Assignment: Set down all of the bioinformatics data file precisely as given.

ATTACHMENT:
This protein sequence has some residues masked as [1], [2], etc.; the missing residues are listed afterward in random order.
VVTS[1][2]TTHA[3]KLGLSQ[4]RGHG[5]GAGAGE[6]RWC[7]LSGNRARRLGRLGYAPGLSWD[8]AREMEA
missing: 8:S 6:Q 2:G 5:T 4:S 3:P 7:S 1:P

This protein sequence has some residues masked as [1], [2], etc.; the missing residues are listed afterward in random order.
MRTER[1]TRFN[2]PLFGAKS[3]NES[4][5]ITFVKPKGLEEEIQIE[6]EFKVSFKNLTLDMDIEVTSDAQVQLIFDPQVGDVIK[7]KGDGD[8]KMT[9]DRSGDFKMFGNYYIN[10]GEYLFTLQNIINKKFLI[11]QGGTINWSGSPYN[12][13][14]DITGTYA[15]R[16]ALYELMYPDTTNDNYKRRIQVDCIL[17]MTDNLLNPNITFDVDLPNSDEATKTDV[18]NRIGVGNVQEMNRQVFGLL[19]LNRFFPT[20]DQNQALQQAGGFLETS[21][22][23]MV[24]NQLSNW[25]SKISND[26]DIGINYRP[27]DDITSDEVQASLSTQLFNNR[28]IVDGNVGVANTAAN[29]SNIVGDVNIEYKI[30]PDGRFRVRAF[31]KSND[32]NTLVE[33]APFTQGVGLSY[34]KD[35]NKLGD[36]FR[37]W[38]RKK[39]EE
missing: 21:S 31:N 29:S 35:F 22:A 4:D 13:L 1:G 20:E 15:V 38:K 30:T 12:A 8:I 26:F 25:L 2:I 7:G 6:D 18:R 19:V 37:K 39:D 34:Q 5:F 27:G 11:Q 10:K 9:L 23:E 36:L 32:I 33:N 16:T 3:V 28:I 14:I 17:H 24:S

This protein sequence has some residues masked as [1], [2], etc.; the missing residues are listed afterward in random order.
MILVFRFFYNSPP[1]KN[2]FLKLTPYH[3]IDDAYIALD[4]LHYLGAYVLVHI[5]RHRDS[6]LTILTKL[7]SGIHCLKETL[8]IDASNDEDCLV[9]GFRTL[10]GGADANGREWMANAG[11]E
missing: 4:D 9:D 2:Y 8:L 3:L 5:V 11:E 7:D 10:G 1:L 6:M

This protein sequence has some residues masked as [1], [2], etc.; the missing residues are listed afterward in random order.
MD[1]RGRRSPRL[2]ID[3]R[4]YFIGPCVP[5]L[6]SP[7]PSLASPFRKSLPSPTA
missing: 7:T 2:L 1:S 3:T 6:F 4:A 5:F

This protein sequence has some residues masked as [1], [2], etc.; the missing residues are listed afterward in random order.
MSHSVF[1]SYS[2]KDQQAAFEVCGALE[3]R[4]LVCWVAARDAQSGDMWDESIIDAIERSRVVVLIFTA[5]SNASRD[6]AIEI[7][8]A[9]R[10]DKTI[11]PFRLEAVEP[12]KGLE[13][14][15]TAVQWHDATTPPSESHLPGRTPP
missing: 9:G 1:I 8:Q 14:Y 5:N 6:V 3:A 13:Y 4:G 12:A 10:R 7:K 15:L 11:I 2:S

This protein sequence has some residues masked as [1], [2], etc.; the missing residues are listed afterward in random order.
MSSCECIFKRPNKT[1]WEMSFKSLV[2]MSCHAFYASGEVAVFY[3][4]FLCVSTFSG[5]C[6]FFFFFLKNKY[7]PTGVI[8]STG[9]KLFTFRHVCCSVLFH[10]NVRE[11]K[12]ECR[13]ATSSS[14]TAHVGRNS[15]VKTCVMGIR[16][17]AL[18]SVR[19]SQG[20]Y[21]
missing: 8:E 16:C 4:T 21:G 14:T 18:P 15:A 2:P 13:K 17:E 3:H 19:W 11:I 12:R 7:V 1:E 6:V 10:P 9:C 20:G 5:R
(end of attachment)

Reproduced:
This protein sequence has some residues masked as [1], [2], etc.; the missing residues are listed afterward in random order.
VVTS[1][2]TTHA[3]KLGLSQ[4]RGHG[5]GAGAGE[6]RWC[7]LSGNRARRLGRLGYAPGLSWD[8]AREMEA
missing: 8:S 6:Q 2:G 5:T 4:S 3:P 7:S 1:P

This protein sequence has some residues masked as [1], [2], etc.; the missing residues are listed afterward in random order.
MRTER[1]TRFN[2]PLFGAKS[3]NES[4][5]ITFVKPKGLEEEIQIE[6]EFKVSFKNLTLDMDIEVTSDAQVQLIFDPQVGDVIK[7]KGDGD[8]KMT[9]DRSGDFKMFGNYYIN[10]GEYLFTLQNIINKKFLI[11]QGGTINWSGSPYN[12][13][14]DITGTYA[15]R[16]ALYELMYPDTTNDNYKRRIQVDCIL[17]MTDNLLNPNITFDVDLPNSDEATKTDV[18]NRIGVGNVQEMNRQVFGLL[19]LNRFFPT[20]DQNQALQQAGGFLETS[21][22][23]MV[24]NQLSNW[25]SKISND[26]DIGINYRP[27]DDITSDEVQASLSTQLFNNR[28]IVDGNVGVANTAAN[29]SNIVGDVNIEYKI[30]PDGRFRVRAF[31]KSND[32]NTLVE[33]APFTQGVGLSY[34]KD[35]NKLGD[36]FR[37]W[38]RKK[39]EE
missing: 21:S 31:N 29:S 35:F 22:A 4:D 13:L 1:G 20:E 15:V 38:K 30:T 12:A 8:I 26:F 25:L 2:I 7:G 6:D 18:R 19:V 37:K 39:D 34:Q 5:F 27:G 11:Q 10:K 9:L 23:E 36:L 32:I 33:N 16:T 3:V 28:I 14:I 17:H 24:S

This protein sequence has some residues masked as [1], [2], etc.; the missing residues are listed afterward in random order.
MILVFRFFYNSPP[1]KN[2]FLKLTPYH[3]IDDAYIALD[4]LHYLGAYVLVHI[5]RHRDS[6]LTILTKL[7]SGIHCLKETL[8]IDASNDEDCLV[9]GFRTL[10]GGADANGREWMANAG[11]E
missing: 4:D 9:D 2:Y 8:L 3:L 5:V 11:E 7:D 10:G 1:L 6:M

This protein sequence has some residues masked as [1], [2], etc.; the missing residues are listed afterward in random order.
MD[1]RGRRSPRL[2]ID[3]R[4]YFIGPCVP[5]L[6]SP[7]PSLASPFRKSLPSPTA
missing: 7:T 2:L 1:S 3:T 6:F 4:A 5:F

This protein sequence has some residues masked as [1], [2], etc.; the missing residues are listed afterward in random order.
MSHSVF[1]SYS[2]KDQQAAFEVCGALE[3]R[4]LVCWVAARDAQSGDMWDESIIDAIERSRVVVLIFTA[5]SNASRD[6]AIEI[7][8]A[9]R[10]DKTI[11]PFRLEAVEP[12]KGLE[13][14][15]TAVQWHDATTPPSESHLPGRTPP
missing: 9:G 1:I 8:Q 14:Y 5:N 6:V 3:A 13:Y 4:G 12:A 10:R 7:K 15:L 11:I 2:S

This protein sequence has some residues masked as [1], [2], etc.; the missing residues are listed afterward in random order.
MSSCECIFKRPNKT[1]WEMSFKSLV[2]MSCHAFYASGEVAVFY[3][4]FLCVSTFSG[5]C[6]FFFFFLKNKY[7]PTGVI[8]STG[9]KLFTFRHVCCSVLFH[10]NVRE[11]K[12]ECR[13]ATSSS[14]TAHVGRNS[15]VKTCVMGIR[16][17]AL[18]SVR[19]SQG[20]Y[21]
missing: 8:E 16:C 4:T 21:G 14:T 18:P 15:A 2:P 13:K 17:E 3:H 19:W 11:I 12:R 7:V 1:E 6:V 10:P 9:C 20:G 5:R